Some of my stories, especially those in Timeless Tales of Malaysia have been described as ‘feminist’ because of the importance placed on the female characters. Perhaps this is not Asian value, but I’m happy with that! I must not forget to mention that a Graduate student at the University of Malaya is writing her master’s thesis based on some of the stories in this book!

It usually takes about about eight months to produce a book, however I don’t write 24/7. I’m usually only writing about an hour or two per day. The two novellas in the Jugra Chronicles series took much longer. The Jugra Chronicles: Miyah and the Forest Demon and Rigih and the Witch of Moon Lake each took almost two years to be published.

I’ve been working on or perhaps sitting on Nights of the Dark Moon for over 10 years as I wrote the first story way back in 2005. Every year I take the manuscript out and revise the stories after I come across more information about each story.

My books are usually classified as Folklore & Fantasy, and sometimes Historical Fantasy in the case of The Jugra Chronicles.

Tutu’s favourite cafe (Bliss 33) in USJ Subang Jaya

Are you looking forward to the AFCC this year?
I think the AFCC is a brilliant idea and serves a real need in promoting books for children with Asian content. I’m quite sure it has had quite an impact on the regional children’s book publishing industry. I like the idea of a children’s festival focusing on different Asian countries each year and I’ve always enjoyed the multicultural crowd and the talk sessions given by speaker- authors and publishers. It gives us (i.e. writers and illustrators from Malaysia) an insight into the latest trend in the industry and also an opportunity to meet writers, illustrators, publishers and other content developers from all over the world. And of course, the facilitators are always so friendly and helpful.

The AFCC definitely had an impact on my progress as a writer, in fact there is a group of people I would never have met if not for AFCC: Marjorie Coughlan (blogger at Mirrors, Windows, Doors), Kamini Ramachandran (story teller), Naomi Kojima (author & illustrator), Joyce Ch’ng (author), Melanie Lee (author), David Liew (illustrator), Corrine Robson and the team from Bookaroo: Swati Ray, Jo Williams and Venkatesh Swamy. Not forgetting Mr Ramachandran and Kenneth Quek from the Singapore Book Council, Denise from Closetful of Books and She-Reen Wong from Marshall Cavendish.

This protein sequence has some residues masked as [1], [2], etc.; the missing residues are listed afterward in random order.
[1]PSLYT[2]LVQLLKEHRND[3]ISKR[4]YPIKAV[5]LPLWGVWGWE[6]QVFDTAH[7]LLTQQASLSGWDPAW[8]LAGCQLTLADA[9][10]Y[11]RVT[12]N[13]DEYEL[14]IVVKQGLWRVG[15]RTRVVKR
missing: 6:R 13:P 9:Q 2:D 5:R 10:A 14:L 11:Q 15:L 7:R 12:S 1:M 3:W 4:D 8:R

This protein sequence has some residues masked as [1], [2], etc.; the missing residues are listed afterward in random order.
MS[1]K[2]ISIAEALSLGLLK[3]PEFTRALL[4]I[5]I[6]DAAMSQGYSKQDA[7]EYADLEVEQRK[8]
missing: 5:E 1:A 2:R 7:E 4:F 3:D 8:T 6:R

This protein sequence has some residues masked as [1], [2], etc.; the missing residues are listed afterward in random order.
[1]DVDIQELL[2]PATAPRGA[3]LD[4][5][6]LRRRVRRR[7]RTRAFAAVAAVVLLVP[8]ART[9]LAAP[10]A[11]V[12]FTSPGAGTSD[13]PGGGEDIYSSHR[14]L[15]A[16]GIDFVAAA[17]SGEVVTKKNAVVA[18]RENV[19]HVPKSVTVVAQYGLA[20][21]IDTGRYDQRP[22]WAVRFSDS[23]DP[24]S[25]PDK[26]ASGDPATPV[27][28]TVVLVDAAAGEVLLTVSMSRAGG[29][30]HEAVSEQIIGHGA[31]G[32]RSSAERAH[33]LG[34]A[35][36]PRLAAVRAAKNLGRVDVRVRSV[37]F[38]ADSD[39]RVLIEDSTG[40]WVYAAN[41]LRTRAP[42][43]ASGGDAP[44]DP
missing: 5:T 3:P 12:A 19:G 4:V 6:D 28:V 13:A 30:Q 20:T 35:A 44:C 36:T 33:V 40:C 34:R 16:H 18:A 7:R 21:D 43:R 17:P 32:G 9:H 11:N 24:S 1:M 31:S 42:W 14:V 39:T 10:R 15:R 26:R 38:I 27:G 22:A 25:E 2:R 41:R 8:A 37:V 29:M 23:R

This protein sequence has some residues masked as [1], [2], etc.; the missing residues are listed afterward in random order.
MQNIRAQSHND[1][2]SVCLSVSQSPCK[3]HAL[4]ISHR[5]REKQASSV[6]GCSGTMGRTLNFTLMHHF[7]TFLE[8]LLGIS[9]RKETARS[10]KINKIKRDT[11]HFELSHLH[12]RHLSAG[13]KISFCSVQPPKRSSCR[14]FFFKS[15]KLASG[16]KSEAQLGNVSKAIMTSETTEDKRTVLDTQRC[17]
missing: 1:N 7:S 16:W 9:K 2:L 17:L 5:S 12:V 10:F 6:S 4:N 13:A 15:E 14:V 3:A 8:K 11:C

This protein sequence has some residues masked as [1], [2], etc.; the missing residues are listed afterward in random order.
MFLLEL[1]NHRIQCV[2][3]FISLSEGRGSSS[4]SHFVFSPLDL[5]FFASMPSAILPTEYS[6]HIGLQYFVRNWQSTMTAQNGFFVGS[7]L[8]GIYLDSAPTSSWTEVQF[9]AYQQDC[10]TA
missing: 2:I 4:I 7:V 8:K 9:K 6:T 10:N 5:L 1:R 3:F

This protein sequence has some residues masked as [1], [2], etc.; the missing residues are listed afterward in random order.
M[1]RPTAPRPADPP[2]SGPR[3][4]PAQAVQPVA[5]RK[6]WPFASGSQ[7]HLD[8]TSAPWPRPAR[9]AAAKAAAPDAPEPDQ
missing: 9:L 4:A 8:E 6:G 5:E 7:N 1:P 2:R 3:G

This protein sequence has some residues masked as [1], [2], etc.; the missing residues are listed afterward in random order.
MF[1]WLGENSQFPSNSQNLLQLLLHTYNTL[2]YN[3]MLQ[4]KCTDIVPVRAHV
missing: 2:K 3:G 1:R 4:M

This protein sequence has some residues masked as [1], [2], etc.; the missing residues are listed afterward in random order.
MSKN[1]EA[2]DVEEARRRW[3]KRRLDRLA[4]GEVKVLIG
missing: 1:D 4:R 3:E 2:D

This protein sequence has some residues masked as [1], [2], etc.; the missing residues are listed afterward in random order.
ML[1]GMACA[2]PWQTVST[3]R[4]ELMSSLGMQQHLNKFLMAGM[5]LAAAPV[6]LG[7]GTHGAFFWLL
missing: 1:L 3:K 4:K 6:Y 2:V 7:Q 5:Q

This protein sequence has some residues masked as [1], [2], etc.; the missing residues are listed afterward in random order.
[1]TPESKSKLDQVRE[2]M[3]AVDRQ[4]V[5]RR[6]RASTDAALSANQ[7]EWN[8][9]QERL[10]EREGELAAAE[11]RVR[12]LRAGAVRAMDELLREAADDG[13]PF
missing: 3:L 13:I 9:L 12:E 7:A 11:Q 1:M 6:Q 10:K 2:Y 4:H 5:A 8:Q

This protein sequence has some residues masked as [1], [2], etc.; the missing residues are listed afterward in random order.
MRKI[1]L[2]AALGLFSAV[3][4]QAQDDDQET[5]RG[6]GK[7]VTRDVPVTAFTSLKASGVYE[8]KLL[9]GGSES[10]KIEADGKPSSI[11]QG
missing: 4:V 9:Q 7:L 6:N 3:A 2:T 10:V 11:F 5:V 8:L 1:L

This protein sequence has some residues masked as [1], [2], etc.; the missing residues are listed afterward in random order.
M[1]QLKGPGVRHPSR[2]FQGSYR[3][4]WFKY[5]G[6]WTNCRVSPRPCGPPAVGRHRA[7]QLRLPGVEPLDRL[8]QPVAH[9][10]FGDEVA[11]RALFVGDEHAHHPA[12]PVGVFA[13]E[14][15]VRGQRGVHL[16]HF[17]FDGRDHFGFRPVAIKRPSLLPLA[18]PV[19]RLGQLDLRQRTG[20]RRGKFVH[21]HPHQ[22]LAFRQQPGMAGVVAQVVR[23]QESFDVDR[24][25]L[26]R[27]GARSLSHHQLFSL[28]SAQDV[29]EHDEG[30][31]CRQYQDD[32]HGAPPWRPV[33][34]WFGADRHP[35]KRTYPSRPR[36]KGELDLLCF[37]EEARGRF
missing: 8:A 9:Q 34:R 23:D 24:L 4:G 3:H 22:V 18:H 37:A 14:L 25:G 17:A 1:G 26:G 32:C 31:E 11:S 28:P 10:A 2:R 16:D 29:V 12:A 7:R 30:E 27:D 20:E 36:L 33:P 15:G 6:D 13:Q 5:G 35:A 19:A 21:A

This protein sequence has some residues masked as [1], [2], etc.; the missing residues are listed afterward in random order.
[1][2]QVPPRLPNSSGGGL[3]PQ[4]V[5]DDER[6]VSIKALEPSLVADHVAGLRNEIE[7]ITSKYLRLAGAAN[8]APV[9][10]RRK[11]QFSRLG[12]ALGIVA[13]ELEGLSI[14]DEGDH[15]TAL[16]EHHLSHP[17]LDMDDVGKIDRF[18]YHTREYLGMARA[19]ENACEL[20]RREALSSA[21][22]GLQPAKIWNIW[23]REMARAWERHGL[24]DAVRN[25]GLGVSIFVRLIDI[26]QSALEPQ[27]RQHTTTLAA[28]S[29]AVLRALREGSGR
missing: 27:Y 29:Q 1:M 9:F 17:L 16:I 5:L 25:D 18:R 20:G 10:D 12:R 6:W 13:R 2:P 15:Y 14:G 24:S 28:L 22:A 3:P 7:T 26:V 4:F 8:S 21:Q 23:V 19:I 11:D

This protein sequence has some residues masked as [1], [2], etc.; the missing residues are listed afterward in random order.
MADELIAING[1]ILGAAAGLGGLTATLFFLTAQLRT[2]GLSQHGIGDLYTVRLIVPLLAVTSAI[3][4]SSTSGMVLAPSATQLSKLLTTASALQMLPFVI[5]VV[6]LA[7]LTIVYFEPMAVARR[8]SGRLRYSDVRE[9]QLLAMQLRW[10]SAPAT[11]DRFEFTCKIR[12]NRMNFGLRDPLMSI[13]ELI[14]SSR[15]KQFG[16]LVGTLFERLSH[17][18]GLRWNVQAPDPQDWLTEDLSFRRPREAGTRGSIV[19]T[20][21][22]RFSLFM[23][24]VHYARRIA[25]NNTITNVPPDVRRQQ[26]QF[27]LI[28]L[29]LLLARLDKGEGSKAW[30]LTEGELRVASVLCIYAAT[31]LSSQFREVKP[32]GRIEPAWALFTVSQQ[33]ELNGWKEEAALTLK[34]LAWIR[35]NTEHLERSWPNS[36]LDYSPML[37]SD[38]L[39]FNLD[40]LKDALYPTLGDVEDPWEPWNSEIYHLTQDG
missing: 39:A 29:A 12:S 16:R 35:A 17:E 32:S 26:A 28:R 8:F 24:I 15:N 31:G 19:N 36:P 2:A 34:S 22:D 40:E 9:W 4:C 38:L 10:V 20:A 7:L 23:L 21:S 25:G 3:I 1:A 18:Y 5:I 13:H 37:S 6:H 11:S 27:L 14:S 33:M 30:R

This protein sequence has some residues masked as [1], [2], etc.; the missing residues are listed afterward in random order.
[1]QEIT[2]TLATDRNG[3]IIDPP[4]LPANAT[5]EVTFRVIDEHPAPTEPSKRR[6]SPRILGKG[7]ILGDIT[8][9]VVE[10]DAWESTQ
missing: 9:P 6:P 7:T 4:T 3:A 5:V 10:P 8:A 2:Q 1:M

Oddly enough, I also met Malaysian writers and book industry people for the first time at AFCC: Linda Tan Lingard, Daphne Lee, Vayfern Tan, Golda Mowe, Mohana Gill, Yusof Gajah and Teoh Choon Ean. It’s a place where you can forget about everyday life and just concentrate on networking.

This year, I’m looking forward to meeting Indonesian illustrators and publishers at AFCC and perhaps even pick up a folktale or two. This is a country with incredible cultural diversity and depth. I’m also looking forward to strengthening ties with Singaporean writers, illustrators and publishers. It would be great to meet publishers from the West too, where children’s books are so established. But what I would really like is for something concrete to develop from all this, e.g. a collaborative project etc

Tutu's links

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Enter the thrilling world of our award-winning
published by Marshall Cavendish

Here's a great mystery series to entertain you 
published by Marshall Cavendish

Tuesday, February 28, 2017

100 WRITERS _____ See you at the All In! Young Writers Festival 2017, here's a post about my favourite software for writing novels

Note: This post is part of my 100 WRITERS project. 

I did a story workshop at the All In! Young Writers Festival last year. And then some of the participants interviewed me about it. I'm looking forward to hanging out at this year's event, coming up next weekend. Speakers include my friends Melanie Lee, Kamil Haque, Joyce Chng, Kamil Haque, Simon Chesterman and S Mickey Lin, all previously featured on this blog (click on their names to read their interviews). The event runs from 10 to 12 March at *SCAPE. You can find out more at the official website here. Also, I'm writing this post as a genuine fan of the Scrivener desktop app. I'm not connected to the company that makes it in any way. I use the OS X version. Scrivener is an official supporter of this year's All In! Young Writers Festival.

— D

Here I am hugging my laptop with Scrivener running.
Some people, when they hear about all the titles that Super Cool Books has produced, they squint at me in disbelief. Do I have a secret software that churns out all those manuscripts for me, so rapidly? That's what they want to know. Well, not exactly. I have to produce all the text from scratch. No AI generated writing shenanigans there. But there is indeed a piece of software that I'm now most reliant on for any sort of long form writing. And particularly the story books that we produce.

I just checked my old emails, and it turns out I've been using Scrivener since June 2011. That was when I downloaded the trial version, tested it for a while, then made payment online. The license key was emailed to me, along with the instructions. I jumped right in and never looked back.

A lot was happening back then. A significant shift in my writing life. I used to write mostly magazine pieces and television scripts. Microsoft Word was quite good for all that. But I was moving towards writing middle grade and young adult novels. And it was quite a challenge trying to handle those loooooong chunks of text. Plus the folders of research notes that came with each story project. And the multiple drafts.